Papare attained a sort of a messianic reputation locally, regarding being a savior from Dutch colonialism into an imagined utopia under Indonesian rule. In December 1946, Papare and Marthen Indey influence the Papuan Battalion to launch a revolt against Dutch authorities, which was foiled by the Dutch due to information leakage. As a result, Papare and Indey were arrested and imprisoned in Hollandia. Papare was later moved to Biak. Papare escaped and moved to Indonesia in 1949, leaving PKII leaderless. In Yogyakarta on October 1949, he founded the Irian Revolutionary Body (Badan Perjuangan Irian) and he later attended the Dutch–Indonesian Round Table Conference. He briefly returned to Papua in 1950 as the Indonesian delegation in the Dutch–Indonesian Commission surveying the region. Papare would not return to Papua, though PKII remained the dominant party in Papua throughout the 1950s.
Between 1951 and 1954, Papare worked in hospitals in Jakarta, before he was appointed to the Provisional People's Representative Council on 24 March 1954 to replace the deceased Rajiman Wediodiningrat. He was reappointed to the body in 1956, as one of the delegations from Papua. He maintained his parliamentary seat until his pensioning in 1960. During this period, he joined the Irian Bureau, intended to become the future provincial government for Papua. He declared an autonomous province of Papua under Indonesia in 1956, though before long the Indonesian government announced a distinct province. Canadian researcher David Webster claimed that in 1961 Papare told the American Ambassador to Indonesia at the time that he intended to return to Papua to support the growing independence movement, and that he was threatened with arrest for his criticism of Sukarno, despite Papare being considered as the future Indonesian governor of Papua at that time. In 1962, he was sent to New York City as part of the Indonesian delegation discussing West Papua, and the negotiations culminated with the New York Agreement.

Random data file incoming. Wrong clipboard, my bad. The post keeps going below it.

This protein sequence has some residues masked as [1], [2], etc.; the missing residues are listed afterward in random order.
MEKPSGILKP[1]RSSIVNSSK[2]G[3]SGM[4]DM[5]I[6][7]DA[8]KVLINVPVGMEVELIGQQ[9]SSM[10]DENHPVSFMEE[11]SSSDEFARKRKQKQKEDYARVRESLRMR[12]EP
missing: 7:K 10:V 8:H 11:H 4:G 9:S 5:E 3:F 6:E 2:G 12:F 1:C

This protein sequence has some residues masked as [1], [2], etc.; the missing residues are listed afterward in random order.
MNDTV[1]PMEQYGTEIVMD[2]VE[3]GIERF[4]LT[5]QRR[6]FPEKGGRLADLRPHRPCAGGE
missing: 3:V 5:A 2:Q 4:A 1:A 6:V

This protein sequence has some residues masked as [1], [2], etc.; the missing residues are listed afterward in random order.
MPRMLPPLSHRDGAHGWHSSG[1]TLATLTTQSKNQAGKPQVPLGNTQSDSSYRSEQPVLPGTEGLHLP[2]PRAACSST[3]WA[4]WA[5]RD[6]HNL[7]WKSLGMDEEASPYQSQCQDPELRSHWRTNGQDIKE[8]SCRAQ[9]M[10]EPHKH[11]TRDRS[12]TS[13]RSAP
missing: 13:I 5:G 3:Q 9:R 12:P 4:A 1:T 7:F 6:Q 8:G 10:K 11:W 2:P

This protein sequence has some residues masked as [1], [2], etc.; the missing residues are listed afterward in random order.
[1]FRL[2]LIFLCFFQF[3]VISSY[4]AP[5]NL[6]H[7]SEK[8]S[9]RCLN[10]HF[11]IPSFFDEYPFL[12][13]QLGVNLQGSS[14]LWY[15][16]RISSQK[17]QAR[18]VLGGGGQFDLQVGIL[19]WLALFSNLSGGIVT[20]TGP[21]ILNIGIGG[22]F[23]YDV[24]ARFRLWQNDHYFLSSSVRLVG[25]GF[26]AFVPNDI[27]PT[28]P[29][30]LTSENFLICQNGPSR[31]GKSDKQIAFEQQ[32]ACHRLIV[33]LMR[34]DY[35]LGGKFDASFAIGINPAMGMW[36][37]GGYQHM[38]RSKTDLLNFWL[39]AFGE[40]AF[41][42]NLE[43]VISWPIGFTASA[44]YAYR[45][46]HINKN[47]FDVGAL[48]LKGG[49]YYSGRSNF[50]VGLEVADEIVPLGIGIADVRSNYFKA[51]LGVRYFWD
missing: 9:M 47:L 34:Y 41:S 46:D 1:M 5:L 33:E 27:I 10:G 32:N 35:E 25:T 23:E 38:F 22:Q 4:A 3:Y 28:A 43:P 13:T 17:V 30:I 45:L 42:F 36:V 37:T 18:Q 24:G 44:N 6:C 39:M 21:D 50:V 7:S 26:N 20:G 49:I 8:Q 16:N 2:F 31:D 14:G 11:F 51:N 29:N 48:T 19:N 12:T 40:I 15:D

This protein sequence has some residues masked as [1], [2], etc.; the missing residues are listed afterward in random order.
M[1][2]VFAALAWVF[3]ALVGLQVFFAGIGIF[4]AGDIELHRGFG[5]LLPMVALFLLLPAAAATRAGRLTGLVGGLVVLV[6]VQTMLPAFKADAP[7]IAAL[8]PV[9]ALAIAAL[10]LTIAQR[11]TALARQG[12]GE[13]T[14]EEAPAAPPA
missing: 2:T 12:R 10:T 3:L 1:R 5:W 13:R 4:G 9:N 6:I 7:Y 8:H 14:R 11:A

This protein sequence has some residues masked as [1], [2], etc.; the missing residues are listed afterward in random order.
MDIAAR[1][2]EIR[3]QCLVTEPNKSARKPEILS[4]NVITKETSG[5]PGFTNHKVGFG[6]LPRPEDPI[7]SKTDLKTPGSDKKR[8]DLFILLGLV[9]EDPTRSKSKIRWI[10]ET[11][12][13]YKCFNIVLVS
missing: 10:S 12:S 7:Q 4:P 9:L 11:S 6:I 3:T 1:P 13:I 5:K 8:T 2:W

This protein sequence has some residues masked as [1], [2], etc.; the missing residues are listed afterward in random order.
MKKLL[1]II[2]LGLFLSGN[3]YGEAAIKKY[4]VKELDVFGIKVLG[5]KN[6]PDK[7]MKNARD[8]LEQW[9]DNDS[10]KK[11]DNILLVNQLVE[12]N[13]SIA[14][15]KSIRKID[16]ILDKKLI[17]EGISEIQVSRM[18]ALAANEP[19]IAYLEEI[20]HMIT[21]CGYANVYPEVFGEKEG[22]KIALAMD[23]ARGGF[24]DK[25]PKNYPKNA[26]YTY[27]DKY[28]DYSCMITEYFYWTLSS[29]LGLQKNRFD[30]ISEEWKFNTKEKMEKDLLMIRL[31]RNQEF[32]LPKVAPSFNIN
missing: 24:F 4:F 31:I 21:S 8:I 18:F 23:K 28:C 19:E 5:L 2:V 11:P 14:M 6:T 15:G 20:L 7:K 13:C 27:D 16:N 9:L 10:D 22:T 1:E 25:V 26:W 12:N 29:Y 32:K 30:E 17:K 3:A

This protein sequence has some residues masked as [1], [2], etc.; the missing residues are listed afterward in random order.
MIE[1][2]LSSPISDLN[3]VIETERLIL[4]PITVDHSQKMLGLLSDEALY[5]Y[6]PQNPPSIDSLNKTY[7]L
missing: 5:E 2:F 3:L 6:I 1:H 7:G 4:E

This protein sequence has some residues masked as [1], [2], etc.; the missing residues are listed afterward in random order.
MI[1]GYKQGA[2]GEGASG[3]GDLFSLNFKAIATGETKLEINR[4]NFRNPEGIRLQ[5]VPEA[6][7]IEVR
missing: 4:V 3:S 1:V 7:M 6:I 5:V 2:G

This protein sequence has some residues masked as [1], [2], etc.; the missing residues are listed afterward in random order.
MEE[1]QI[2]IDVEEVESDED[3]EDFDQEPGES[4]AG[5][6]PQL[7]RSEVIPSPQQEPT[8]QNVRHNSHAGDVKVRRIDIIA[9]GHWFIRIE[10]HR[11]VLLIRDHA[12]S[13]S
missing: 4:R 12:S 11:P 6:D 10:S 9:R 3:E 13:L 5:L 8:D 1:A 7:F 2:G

Papare was arrested in 1962, though he had been released by 1963 and he returned to the parliament. Throughout the 1960s, he criticized the central government's neglect and military actions in the region, and called for the holding of an "Act of Free Choice".
He died on 7 March 1978 in Jakarta, and he was buried in Serui.
Papare was declared a National Hero of Indonesia in 1993. His name was given to a Parchim-class corvette of the Indonesian Navy, a political school in Jayapura, and as a road name in Serui. Additionally, an Indonesian Air Force Base in Jayapura Regency is also named after him.